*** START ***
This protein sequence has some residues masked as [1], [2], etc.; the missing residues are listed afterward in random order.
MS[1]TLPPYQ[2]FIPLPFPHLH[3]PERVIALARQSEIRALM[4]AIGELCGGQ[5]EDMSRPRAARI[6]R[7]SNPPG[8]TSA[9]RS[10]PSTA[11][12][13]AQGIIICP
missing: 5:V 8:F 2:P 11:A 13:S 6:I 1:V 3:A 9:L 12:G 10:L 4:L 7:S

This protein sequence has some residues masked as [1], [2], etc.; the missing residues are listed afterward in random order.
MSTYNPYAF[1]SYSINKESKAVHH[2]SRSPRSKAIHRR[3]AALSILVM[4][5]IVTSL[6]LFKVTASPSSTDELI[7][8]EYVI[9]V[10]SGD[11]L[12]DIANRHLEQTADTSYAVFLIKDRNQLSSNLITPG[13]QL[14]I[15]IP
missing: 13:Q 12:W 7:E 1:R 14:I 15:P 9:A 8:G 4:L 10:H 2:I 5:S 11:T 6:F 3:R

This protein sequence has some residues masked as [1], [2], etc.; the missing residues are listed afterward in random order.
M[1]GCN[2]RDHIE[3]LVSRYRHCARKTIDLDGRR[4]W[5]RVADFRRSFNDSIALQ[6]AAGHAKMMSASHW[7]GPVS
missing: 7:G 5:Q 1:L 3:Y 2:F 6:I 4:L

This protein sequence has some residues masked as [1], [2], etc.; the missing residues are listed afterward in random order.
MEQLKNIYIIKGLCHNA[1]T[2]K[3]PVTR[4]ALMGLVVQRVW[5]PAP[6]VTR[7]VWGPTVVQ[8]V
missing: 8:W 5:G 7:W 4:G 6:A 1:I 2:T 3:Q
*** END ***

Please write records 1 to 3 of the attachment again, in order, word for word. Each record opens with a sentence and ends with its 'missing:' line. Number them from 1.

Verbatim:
This protein sequence has some residues masked as [1], [2], etc.; the missing residues are listed afterward in random order.
MS[1]TLPPYQ[2]FIPLPFPHLH[3]PERVIALARQSEIRALM[4]AIGELCGGQ[5]EDMSRPRAARI[6]R[7]SNPPG[8]TSA[9]RS[10]PSTA[11][12][13]AQGIIICP
missing: 5:V 8:F 2:P 11:A 13:S 6:I 1:V 3:A 9:L 12:G 10:L 4:L 7:S

This protein sequence has some residues masked as [1], [2], etc.; the missing residues are listed afterward in random order.
MSTYNPYAF[1]SYSINKESKAVHH[2]SRSPRSKAIHRR[3]AALSILVM[4][5]IVTSL[6]LFKVTASPSSTDELI[7][8]EYVI[9]V[10]SGD[11]L[12]DIANRHLEQTADTSYAVFLIKDRNQLSSNLITPG[13]QL[14]I[15]IP
missing: 13:Q 12:W 7:E 1:R 14:I 15:P 9:A 8:G 4:L 10:H 2:I 5:S 11:T 6:F 3:R

This protein sequence has some residues masked as [1], [2], etc.; the missing residues are listed afterward in random order.
M[1]GCN[2]RDHIE[3]LVSRYRHCARKTIDLDGRR[4]W[5]RVADFRRSFNDSIALQ[6]AAGHAKMMSASHW[7]GPVS
missing: 7:G 5:Q 1:L 3:Y 2:F 6:I 4:L